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Questions About Support

What is a IV-D application?

The Cuyahoga Job and Family Services-Office of Child Support Services (CJFS-OCSS) is required to provide support enforcement program services in cases for which it has administrative responsibility. A signed IV-D application allows the CJFS-OCSS to provide a broader range of enforcement services in child support cases than the collection and distribution of payments. These services include parent location, establishment of parentage, federal tax refund intercept, withholding of unemployment compensation, establishment and modification of court orders, among others. 

What documents can be used to verify income for child support purposes?

Usually some evidence in written form is needed for the Court to issue a child support order. This evidence could be a pay stub, tax return, financial statement, or W-2 wage and tax statement. 

How can I get my child support amount changed?

A parent may request a modification of a child support order by contacting the Cuyahoga Job and Family Services-Office of Child Support Services (CJFS-OCSS) or by filing a motion in the Domestic Relations court case number. There is no cost to request a modification review by the CJFS-OCSS, but there is a cost to file a motion with the Court. A sample Motion to Modify Child Support is available on this website. 

Can I pay child support and spousal support to my former spouse directly?

Ohio law requires that child support be paid through the Cuyahoga Job and Family Services-Office of Child Support Services (CJFS-OCSS). Neither the Court nor the parties can waive this requirement. Child support that is not paid through the CJFS-OCSS is presumed to be a gift.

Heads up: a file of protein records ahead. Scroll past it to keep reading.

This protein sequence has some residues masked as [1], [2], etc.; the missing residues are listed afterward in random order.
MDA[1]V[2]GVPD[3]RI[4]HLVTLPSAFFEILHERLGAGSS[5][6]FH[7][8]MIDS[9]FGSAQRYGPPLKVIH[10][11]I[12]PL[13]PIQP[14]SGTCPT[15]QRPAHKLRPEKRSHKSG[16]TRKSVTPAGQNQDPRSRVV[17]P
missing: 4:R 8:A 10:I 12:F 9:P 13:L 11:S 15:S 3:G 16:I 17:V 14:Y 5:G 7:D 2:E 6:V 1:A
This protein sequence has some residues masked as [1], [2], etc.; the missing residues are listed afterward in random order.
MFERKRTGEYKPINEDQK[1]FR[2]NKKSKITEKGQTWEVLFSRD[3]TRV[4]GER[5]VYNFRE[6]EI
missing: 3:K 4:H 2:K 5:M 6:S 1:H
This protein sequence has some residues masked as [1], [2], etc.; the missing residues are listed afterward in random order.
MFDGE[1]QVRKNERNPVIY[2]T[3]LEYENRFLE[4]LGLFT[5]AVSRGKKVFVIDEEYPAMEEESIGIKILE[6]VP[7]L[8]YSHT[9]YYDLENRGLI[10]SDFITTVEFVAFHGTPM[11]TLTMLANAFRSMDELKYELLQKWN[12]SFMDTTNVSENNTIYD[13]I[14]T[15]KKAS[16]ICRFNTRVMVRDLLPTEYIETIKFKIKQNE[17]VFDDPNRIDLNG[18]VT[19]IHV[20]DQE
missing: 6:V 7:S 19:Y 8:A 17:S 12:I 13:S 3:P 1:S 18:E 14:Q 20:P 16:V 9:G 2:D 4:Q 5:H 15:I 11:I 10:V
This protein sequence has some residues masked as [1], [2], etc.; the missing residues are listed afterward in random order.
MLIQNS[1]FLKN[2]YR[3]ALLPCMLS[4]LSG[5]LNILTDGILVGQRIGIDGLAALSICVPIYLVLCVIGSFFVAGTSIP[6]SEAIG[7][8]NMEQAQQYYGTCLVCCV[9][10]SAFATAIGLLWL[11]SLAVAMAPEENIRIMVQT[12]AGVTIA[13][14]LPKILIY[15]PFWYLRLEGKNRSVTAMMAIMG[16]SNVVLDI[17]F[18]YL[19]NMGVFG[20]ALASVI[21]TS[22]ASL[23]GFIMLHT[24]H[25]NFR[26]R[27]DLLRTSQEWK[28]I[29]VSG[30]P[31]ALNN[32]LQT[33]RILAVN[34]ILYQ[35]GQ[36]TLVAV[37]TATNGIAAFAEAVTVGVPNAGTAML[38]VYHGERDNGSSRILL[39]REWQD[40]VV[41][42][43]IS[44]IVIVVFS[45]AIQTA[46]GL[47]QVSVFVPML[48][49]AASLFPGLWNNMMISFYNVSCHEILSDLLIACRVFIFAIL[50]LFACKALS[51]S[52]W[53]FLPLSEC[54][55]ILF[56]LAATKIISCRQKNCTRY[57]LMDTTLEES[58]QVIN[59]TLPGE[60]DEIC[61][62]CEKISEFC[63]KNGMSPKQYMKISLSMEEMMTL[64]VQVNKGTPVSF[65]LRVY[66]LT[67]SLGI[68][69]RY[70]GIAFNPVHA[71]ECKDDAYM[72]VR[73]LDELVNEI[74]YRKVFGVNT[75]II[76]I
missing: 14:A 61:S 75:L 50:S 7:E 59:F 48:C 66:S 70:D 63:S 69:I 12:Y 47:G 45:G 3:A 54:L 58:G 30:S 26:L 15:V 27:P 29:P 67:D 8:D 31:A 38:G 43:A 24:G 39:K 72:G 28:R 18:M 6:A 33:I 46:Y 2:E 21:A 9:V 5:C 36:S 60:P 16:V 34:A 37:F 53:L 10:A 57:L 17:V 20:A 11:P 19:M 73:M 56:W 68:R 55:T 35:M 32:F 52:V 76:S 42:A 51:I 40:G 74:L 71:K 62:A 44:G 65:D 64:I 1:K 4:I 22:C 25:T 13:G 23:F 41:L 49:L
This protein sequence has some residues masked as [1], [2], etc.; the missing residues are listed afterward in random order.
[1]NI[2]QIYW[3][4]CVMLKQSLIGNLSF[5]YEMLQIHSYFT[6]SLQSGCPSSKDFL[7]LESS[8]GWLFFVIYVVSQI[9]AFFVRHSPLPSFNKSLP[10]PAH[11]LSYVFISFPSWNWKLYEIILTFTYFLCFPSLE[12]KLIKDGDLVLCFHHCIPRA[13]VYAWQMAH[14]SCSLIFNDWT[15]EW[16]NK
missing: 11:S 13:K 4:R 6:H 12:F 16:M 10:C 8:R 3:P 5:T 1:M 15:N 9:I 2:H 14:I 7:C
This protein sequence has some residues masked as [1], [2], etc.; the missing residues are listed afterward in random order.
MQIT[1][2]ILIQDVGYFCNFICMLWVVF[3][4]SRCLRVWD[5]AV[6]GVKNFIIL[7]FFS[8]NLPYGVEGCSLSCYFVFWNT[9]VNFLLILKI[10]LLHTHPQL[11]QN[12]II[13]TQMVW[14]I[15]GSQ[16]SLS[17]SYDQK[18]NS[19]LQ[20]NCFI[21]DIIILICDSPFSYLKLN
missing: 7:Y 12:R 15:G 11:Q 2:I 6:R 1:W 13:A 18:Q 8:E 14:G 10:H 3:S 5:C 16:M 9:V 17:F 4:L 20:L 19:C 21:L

The Court may allow spousal support to be paid directly if there are no minor children and the parties agree.

Some of the advantages of paying through the CJFS-OCSS are a permanent record of payments is kept, and non-payment triggers automatic enforcement actions by the Support Enforcement Tracking System (SETS). 

What is the difference between the Domestic Relations Court and the Cuyahoga Job and Family Services-Office of Child Support Services?

The Court is part of the judiciary. The CJFS-OCSS is an administrative agency under the executive branch of government established for the purpose of collecting financial support for children. The Court does not keep track of or send support checks. 

How do I obtain the CJFS-OCSS payment records in my case?

Payment histories in your case may be accessed twenty-four hours a day, seven days a week, at the OCS Web Portal. To access the Web Portal you must register or log on at Automated child support payment information is available by calling the SETS toll-free number (800) 860-2555. This information includes the amount of the last payment, the date the last payment was processed, and the total balance due on the case. 

How do I pay child support before the income withholding order on my employer takes effect?